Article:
The Miami Herald (Carol Miller, 9-17-02) reports that the Florida Statewide Advocacy Council (an arm of the Department of Children and Families) conducted a two-year investigation of 1,180 foster children. The Council’s report found that more than 50% of the children—including 17 preschoolers—were on psychiatric drugs that had not been approved by the FDA as safe for children. Incredibly, 44% of these mostly Medicaid children had not been seen by a doctor, and 59 children had no diagnosis, while another 143 children had a diagnosis described as “other.”
New York is one more state whose child protective services are in disarray and controversy. Their agency, called Administration for Children’s Services (ACS) has recently undergone a state audit. Doug Montero (New York Post, 4-22-01) reports that ACS (apparently like all states) doesn’t know how many of its children are on psychiatric drugs. Nevertheless, also like other states, complaints arise on a regular basis. Montero writes that a state audit of 401 randomly selected children found that more than half were being treated for “mental problems.” In today’s mental health climate, that almost always means drugs. Again, according to Montero, advocates say that the rate of psychiatric drug treatment for foster children is closer to 90%.
Where data is reported, we get rates of over 50% of children in foster care on psychiatric drugs. Many think the actual incidence is considerably higher than 50%. Considering that a pretty good estimate of the incidence of psychiatric drug use in the overall school age population in the United States is about 8,000,000 children, which is approximately 15% of our children, these rates are not so surprising (Breeding, 2000). The numbers are shocking, nevertheless, especially when one confronts the indisputable truth that there is no scientific evidence that allows for an objective test of a specific physical or chemical abnormality for any of these alleged psychiatric illnesses. As one example of the truth of this assertion, the NIH Consensus Conference Report (November 18, 1998) on the most popular of child psychiatric diagnoses concluded that, “…we do not have an independent, valid test for ADHD, and there are no data to indicate that ADHD is due to a brain malfunction.” Incredibly, the involvement of psychiatry and foster care goes beyond the ubiquitous presence of psychiatric labels and drugs for our children. To truly understand the depth of the entanglement, it is necessary to address the concept of custody relinquishment.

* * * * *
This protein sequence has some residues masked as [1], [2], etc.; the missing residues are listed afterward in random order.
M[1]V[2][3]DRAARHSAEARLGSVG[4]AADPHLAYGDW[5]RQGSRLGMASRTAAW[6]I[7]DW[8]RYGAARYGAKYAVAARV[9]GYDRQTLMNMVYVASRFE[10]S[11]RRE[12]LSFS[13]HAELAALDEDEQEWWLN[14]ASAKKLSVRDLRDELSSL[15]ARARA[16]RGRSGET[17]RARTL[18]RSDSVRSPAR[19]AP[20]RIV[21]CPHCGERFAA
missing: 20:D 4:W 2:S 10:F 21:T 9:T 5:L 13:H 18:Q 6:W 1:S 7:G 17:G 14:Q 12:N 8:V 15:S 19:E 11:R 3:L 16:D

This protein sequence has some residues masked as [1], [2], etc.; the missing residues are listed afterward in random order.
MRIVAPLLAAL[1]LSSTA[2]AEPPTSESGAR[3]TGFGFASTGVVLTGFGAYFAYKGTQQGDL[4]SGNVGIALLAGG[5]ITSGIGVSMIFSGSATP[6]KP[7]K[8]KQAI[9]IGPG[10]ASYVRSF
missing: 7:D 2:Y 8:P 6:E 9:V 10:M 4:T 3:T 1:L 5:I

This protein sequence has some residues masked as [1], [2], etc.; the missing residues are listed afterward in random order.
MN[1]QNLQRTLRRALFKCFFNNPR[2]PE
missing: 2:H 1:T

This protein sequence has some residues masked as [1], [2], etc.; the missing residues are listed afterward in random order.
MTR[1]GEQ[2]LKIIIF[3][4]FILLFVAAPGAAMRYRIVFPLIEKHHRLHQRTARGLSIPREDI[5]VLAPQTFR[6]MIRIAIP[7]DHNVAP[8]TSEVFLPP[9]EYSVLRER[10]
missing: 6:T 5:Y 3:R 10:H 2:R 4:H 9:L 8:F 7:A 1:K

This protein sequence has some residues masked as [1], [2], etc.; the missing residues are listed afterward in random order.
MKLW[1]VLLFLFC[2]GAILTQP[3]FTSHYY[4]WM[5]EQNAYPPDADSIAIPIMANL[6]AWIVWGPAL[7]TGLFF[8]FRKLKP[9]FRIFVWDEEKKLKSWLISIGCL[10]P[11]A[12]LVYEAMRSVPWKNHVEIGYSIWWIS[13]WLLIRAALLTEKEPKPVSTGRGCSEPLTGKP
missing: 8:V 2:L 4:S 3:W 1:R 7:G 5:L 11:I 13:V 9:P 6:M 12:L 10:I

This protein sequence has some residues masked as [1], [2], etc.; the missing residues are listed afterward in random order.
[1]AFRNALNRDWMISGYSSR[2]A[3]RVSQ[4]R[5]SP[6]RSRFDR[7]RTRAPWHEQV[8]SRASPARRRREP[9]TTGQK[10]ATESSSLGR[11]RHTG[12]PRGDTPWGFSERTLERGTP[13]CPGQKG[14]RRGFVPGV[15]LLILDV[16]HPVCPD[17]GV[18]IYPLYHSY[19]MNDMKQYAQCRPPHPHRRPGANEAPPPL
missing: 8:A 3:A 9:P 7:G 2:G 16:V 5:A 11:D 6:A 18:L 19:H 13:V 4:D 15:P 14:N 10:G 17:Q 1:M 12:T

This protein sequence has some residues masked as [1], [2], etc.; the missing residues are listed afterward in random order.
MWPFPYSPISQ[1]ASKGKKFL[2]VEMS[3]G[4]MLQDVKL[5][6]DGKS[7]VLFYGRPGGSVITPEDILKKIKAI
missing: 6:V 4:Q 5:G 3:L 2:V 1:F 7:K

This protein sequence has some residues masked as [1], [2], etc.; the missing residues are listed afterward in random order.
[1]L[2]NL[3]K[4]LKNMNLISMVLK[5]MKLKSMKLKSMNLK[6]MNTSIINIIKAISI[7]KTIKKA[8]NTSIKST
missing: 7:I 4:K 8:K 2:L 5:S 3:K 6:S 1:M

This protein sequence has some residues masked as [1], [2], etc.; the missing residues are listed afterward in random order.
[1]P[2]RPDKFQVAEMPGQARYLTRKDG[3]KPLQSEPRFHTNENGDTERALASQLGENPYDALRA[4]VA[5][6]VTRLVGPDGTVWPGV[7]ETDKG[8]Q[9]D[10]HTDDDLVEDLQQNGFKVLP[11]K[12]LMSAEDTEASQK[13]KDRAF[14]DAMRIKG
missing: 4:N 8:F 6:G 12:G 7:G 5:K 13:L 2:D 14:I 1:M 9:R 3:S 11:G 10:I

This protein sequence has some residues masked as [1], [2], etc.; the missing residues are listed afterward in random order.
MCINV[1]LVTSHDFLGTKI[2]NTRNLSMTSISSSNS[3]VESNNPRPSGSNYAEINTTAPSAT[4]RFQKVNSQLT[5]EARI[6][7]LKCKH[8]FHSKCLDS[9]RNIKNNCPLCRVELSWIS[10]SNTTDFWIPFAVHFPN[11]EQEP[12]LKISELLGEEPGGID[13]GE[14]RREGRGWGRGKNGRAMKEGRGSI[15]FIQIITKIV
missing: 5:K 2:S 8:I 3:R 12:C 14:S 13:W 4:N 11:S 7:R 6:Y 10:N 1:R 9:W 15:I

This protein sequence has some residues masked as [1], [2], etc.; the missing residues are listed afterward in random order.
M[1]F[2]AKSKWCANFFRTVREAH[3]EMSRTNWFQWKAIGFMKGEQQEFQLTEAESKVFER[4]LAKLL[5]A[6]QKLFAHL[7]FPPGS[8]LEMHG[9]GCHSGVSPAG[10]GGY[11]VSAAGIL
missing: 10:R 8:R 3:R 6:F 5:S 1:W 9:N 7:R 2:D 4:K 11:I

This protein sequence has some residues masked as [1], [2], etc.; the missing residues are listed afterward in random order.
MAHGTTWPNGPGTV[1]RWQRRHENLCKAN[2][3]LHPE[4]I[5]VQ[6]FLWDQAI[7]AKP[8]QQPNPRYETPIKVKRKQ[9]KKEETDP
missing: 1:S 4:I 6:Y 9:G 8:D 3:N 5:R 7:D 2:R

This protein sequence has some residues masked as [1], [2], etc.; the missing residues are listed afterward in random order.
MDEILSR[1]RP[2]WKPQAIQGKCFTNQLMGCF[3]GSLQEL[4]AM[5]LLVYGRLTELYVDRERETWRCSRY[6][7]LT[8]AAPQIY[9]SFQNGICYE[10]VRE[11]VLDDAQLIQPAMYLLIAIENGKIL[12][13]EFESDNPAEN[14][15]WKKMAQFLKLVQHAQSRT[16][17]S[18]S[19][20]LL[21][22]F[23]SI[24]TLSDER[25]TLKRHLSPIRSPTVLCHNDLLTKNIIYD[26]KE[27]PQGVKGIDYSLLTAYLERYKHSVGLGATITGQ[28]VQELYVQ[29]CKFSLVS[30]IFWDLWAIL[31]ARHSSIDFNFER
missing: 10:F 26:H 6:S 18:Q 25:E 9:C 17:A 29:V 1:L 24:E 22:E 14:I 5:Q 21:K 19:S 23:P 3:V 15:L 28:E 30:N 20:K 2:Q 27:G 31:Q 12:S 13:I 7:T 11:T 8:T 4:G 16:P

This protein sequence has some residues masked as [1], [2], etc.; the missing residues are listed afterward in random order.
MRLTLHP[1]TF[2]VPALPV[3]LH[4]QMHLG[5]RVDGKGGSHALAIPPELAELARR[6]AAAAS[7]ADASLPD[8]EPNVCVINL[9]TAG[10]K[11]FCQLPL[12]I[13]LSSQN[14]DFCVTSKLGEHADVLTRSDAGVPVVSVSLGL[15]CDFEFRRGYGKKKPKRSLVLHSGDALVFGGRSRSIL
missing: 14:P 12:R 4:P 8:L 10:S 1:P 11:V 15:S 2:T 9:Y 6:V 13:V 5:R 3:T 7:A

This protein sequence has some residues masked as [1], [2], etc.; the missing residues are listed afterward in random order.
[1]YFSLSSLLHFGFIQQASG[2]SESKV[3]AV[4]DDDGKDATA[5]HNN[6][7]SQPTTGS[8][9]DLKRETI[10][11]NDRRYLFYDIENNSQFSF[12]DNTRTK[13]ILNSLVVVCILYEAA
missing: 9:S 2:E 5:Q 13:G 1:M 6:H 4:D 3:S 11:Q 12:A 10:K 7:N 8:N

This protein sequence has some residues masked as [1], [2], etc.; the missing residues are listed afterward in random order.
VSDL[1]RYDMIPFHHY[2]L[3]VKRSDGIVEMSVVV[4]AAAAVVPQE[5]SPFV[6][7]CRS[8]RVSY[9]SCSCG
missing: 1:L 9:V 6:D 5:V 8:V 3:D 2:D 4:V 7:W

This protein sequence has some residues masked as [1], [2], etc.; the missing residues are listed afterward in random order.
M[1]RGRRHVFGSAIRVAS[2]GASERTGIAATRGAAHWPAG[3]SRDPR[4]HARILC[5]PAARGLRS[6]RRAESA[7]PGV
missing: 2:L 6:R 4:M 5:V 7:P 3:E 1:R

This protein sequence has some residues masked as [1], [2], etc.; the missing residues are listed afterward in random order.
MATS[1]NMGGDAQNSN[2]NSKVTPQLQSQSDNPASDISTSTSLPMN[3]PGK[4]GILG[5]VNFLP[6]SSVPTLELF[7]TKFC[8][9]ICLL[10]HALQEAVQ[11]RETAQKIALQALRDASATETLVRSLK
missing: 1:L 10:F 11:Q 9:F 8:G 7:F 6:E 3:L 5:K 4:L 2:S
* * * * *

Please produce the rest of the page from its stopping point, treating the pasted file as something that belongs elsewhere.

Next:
Custody Relinquishment refers to the situation whereby a parent “voluntarily” relinquishes or turns over the custody of a child to the state. One would think that a parent’s decision to voluntarily give up a child would be extremely rare, occurring only under severe hardship and duress. According to a report in Clinical Psychiatry News (May 2000), however, it is actually quite common, supposedly because gaining access to mental health care for children is so difficult that parents give up custody to ensure care. The Bazelon Center for Mental Health reports, “Approximately 2-4.1 million children, aged 9-17 years have a serious mental or emotional disorder. Last year, 23% of parents of children with behavioral disorders were told that they needed to relinquish custody to obtain intensive mental health services of their children; 20% actually gave up custody.” (italics ours)
Two years later, the same newsletter (Clinical Psychiatry News, June 2003) reported that, “Thousands of US families have been forced to choose between obtaining mental health services and relinquishing custody of their children with mental or emotional disorders, according to a new report by the General Accounting Office. The GAO estimated that in fiscal year 2001, 12,700 children in 19 states and 30 counties were placed into the child welfare or juvenile justice systems so they could receive mental health services. This understates the extent of the problem, since officials of 32 states did not provide the GAO with data.”
This second report says “thousands of US families” while the earlier one said that “approximately 2.1-4.1 million children” have a serious psychiatric disorder, and that 23% of these parents “were told that they needed to relinquish custody to obtain intensive mental health services for their children; 20% actually gave up custody.” At the time, then, .483 million to .82 million were told they needed to relinquish custody and relinquished custody. This suggests that hundreds of thousands to a million or more U. S. families have been told they should relinquish custody, and many have done so.